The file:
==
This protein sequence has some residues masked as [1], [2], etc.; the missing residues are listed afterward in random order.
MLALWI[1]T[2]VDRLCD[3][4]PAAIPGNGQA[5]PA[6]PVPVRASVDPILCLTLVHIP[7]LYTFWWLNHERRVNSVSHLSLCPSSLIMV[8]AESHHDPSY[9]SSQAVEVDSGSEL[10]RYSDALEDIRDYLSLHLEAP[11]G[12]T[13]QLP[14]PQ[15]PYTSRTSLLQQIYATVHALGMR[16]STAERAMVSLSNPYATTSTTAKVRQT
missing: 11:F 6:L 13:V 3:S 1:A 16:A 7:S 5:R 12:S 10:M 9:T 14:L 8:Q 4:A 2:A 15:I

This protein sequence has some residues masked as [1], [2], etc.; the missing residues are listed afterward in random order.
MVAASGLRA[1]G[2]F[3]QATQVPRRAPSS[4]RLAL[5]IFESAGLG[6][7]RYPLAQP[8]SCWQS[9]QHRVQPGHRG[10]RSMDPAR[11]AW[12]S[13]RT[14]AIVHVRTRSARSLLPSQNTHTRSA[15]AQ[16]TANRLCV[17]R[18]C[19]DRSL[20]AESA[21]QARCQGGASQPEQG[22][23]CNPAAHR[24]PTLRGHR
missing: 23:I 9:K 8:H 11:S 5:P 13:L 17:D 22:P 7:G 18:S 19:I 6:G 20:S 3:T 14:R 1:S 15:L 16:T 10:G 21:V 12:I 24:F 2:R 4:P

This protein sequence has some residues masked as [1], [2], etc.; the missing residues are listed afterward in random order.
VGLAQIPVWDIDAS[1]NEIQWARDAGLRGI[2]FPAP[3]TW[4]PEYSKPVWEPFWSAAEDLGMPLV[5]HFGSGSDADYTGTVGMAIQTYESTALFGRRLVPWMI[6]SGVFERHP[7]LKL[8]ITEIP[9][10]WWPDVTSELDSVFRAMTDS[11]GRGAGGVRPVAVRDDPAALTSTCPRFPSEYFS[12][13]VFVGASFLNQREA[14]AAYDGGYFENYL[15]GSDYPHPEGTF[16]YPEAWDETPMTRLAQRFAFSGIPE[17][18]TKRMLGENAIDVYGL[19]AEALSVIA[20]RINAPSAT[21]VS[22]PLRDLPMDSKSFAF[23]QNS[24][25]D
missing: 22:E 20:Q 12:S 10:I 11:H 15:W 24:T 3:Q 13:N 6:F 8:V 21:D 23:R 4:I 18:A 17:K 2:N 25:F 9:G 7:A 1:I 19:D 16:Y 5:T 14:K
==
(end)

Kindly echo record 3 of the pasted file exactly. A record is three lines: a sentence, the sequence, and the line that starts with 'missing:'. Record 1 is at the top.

This protein sequence has some residues masked as [1], [2], etc.; the missing residues are listed afterward in random order.
VGLAQIPVWDIDAS[1]NEIQWARDAGLRGI[2]FPAP[3]TW[4]PEYSKPVWEPFWSAAEDLGMPLV[5]HFGSGSDADYTGTVGMAIQTYESTALFGRRLVPWMI[6]SGVFERHP[7]LKL[8]ITEIP[9][10]WWPDVTSELDSVFRAMTDS[11]GRGAGGVRPVAVRDDPAALTSTCPRFPSEYFS[12][13]VFVGASFLNQREA[14]AAYDGGYFENYL[15]GSDYPHPEGTF[16]YPEAWDETPMTRLAQRFAFSGIPE[17][18]TKRMLGENAIDVYGL[19]AEALSVIA[20]RINAPSAT[21]VS[22]PLRDLPMDSKSFAF[23]QNS[24][25]D
missing: 22:E 20:Q 12:S 10:I 11:H 15:W 24:T 3:Q 13:N 6:F 8:V 21:D 23:R 4:I 18:A 17:K 2:N 25:F 9:G 7:A 1:I 19:D 16:Y 5:T 14:K